Reports the National Journal's David Herbert, the chief complaints seem to be that the Obama team sees the Web as a propaganda tool, not a way to genuinely engage citizens with their government and its elected chief executive (emphasis mine):
"...i know i'm a journalist, and i should be objective...but she is an ignorant discrace and she makes me sick to my stomach," E! News anchor and managing editor Giuliana Rancic wrote on her Twitter page at 10:01 a.m. EDT today. Rancic of course was referring to Carrie Prejean, who in the interview portion of the Miss USA contest on Sunday evening gave a defense of traditional marriage that riled openly gay contest judge and gossip blogger Perez Hilton.
Rancic later clarified her earlier remarks in a Tweet a few minutes later:
sorry i wasn't clear...i was referring to miss california as a disgrace. life is short. everyone deserves to love & be loved.
Going on right now: the first-ever "Twitterview" between Sen. John McCain (R-Ariz.) and a mainstream journalist. McCain is being interviewed by ABC's George Stephanopoulos. You can follow the debate by checking out the @SenJohnMcCain and @GStephanopoulos feeds on Twitter.
Update (12:53 EDT): Below is a transcript of the interview, courtesy of MRC intern Mike Sargent. Sargent also noticed that at least one conservative observing the interview shot a message to Stephanopoulos objecting that Sen. McCain was misrepresenting his votes on the AIG bailout.
MCCAIN: Twitter interview with George S at noon.
STEPHANOPOLOUS: @SenJohnMcCain Happy St Patrick's Day! First things first: How do u tweet -- dictate or type? Blackberry or pc?
Washington Times White House correspondent Christina Bellantoni has online conservatives a-Twitter with some overheard snippets of a Helen Thomas interview, including what may well be a racially-tinged joke about Gov. Bobby Jindal (R-La.).
breaking Helen Thomas tells filmcrew Bush worst POTUS in history, "too many people are dead" in Iraq sez Kennedy, Johnson best #whpresscorps
Coming from someone who constantly complains about how many soldiers President Bush "killed" by invading and occupying Iraq, it's odd that Thomas considers two Vietnam era presidents to be among the best presidents in American history.
A few moments later Bellantoni added a tweet that hinted at a racially insensitive crack Thomas may have made about Louisiana Gov. Bobby Jindal (R):
There's no other way to describe the over-the-top political correctness that leads a major newspaper to issue a prophylactic apology for an unoffensive cartoon in the anticipation that someone somewhere will raise a fuss.
Yet that's what the Washington Post did yesterday in a correction posted on page A2 of the Sunday edition (via Jossip):
So Gene Weingarten from The Washington Post wrote an article called "Monkey Business" about men and women and their sexual fluidity, based on that New York Times trend piece from a couple weeks ago. But since the title of the article had the word "monkey" in it, and the accompanying picture was of a cartoon monkey, WaPo needed to clear up any misconceptions vis-a-vis The Post cartoon and our current president.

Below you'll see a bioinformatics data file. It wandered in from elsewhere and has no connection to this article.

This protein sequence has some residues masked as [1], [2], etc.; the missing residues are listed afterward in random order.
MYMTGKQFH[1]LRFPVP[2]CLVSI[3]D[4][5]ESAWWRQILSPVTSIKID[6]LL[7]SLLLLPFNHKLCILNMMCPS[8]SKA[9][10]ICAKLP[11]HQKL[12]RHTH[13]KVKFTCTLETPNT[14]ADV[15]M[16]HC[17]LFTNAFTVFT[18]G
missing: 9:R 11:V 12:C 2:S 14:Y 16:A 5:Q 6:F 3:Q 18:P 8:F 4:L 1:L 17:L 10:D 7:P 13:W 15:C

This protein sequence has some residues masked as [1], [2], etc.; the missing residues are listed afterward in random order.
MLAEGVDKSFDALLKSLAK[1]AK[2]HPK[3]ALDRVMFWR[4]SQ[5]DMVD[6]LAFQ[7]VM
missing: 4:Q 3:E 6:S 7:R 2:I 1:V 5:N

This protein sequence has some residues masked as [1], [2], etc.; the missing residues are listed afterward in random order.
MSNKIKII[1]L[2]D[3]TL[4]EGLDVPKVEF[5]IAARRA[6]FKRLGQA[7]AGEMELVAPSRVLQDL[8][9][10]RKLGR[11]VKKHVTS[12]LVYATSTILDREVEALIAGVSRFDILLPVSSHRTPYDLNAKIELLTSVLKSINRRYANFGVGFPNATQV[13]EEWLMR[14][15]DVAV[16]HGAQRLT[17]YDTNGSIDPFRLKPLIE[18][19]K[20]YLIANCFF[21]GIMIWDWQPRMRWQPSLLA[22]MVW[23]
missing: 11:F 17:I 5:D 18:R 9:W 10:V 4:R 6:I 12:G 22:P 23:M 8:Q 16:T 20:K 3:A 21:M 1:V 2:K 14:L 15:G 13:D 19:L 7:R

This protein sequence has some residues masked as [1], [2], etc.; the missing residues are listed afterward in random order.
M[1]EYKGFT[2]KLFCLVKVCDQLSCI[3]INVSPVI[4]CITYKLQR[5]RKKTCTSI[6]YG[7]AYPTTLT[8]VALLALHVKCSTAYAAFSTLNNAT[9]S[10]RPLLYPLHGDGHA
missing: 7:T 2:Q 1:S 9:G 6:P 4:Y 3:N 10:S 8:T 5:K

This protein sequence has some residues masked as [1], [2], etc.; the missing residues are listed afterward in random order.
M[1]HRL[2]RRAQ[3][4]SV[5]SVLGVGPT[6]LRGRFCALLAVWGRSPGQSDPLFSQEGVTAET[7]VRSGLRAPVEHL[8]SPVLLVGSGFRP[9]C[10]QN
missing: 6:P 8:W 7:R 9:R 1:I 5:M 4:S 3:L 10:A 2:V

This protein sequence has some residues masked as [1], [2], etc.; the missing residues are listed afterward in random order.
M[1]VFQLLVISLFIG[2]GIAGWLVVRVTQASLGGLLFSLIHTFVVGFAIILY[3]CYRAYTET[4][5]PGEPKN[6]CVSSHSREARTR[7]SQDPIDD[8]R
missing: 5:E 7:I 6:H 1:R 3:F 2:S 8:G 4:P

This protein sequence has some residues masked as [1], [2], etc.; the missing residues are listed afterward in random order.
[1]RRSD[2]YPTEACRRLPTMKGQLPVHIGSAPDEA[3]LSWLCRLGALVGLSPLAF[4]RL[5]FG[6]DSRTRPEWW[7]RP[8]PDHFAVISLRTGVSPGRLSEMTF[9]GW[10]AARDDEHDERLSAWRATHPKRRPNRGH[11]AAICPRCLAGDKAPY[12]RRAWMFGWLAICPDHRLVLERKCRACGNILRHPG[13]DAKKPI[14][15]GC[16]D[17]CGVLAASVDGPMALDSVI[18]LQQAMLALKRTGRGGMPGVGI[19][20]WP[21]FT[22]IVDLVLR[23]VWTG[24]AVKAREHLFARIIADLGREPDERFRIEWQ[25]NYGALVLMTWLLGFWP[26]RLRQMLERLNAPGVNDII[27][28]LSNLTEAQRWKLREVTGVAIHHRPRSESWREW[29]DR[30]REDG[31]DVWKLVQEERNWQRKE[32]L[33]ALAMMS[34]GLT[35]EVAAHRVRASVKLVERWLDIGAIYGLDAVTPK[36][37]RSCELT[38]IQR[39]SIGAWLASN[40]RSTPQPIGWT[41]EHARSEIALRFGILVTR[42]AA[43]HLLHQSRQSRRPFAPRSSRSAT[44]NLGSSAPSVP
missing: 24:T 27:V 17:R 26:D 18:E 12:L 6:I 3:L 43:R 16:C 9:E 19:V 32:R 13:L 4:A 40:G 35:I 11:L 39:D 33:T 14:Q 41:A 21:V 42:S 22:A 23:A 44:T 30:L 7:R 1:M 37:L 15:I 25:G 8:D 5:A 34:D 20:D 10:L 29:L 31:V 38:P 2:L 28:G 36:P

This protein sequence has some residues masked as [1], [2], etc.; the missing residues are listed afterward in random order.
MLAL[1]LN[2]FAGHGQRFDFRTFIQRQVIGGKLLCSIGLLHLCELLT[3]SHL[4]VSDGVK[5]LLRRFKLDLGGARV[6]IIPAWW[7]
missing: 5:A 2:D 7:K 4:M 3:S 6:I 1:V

CNN's Veronica De La Cruz is looking for biracial Americans planning on attending the Obama inauguration to potentially interview for a documentary project she is working on.
[Update: De La Cruz informed me that the documentary project is separate from her work at CNN]
Posted at her Twitter page a few minutes ago:
Re: Inauguration: If u know anyone who's going -- who is mixed race/ bi-racial and would be interested in being interviewed, pls contact me!
I'm sure De La Cruz won't have trouble finding Obama fans who fit her criteria. If you know of conservative or libertarian critics of Obama who happen to be biracial and plan on attending the inauguration you can let her know on Twitter @VeronicaDLCruz.
Speaking of Twitter, you can follow me there @KenShepherd.
One of the hottest Internet videos during the mortgage and banking crisis has been a YouTube clip titled "Burning Down the House," which outlines the untold story of how liberal Democrats pressured banks and lenders to throw standards out the window and give money to people who couldn't pay it back.
Try watching it now, however, and you won't be able to, thanks to the growing problem of "flag spam," the practice of abusing online filter systems to squelch political speech with which one disagrees.
We've all seen spammers at work in our e-mail inboxes. Experts estimate that 90 percent of all e-mail messages nowadays are spam, or unsolicited commercial e-mail.
Luckily for most of us, the majority of it gets filtered out. That's caused the more sophisticated spammers to change course and target a more vulnerable part of the Internet - the hugely popular Web sites like YouTube, Digg and the blogosphere, where anyone can join the discussion by posting videos, essays, reviews and other content.
On CNN's American Morning today, White House correspondent Suzanne Malveaux reported on Barack Obama's campaigning in Virginia. Afterwards, anchor Kiran Chetry had a question:
CHETRY: All right. And Suzanne, what's on tap for the campaign today? And please tell me it's not lipstick again.
MALVEAUX: Let's hope not. He's going to be in Norfolk, Virginia. That is in southeast Virginia, and it's home to the world's largest Naval base. It's one of the most competitive areas that the Democrats and Republicans are fighting over. It's a critical piece of property, piece of land there with folks in Virginia, and they want those voters.
Wikipedia, the community-edited encyclopedia that anyone can revise, is one of the Web's biggest success stories. What you may not know is that it also has become an important player in the political world.
Started in 2001 on a shoestring budget, Wikipedia now ranks as the ninth most popular Web site in the U.S., according to Internet ratings company Alexa.com, outpacing such "old media" stalwarts as CNN, ESPN and the New York Times. (It's even more popular worldwide, where it is currently the seventh most-read site.)
This popularity makes Wikipedia very interesting in a political context, particularly because its pages are highly regarded by most Internet search engines. Chances are, if you look up the name of most any state or national politician, the Wikipedia entry on him or her will be in your top three results. In some cases, such as those of President Bush or Vice President Cheney, Wikipedia's article actually beats out the official government biography pages.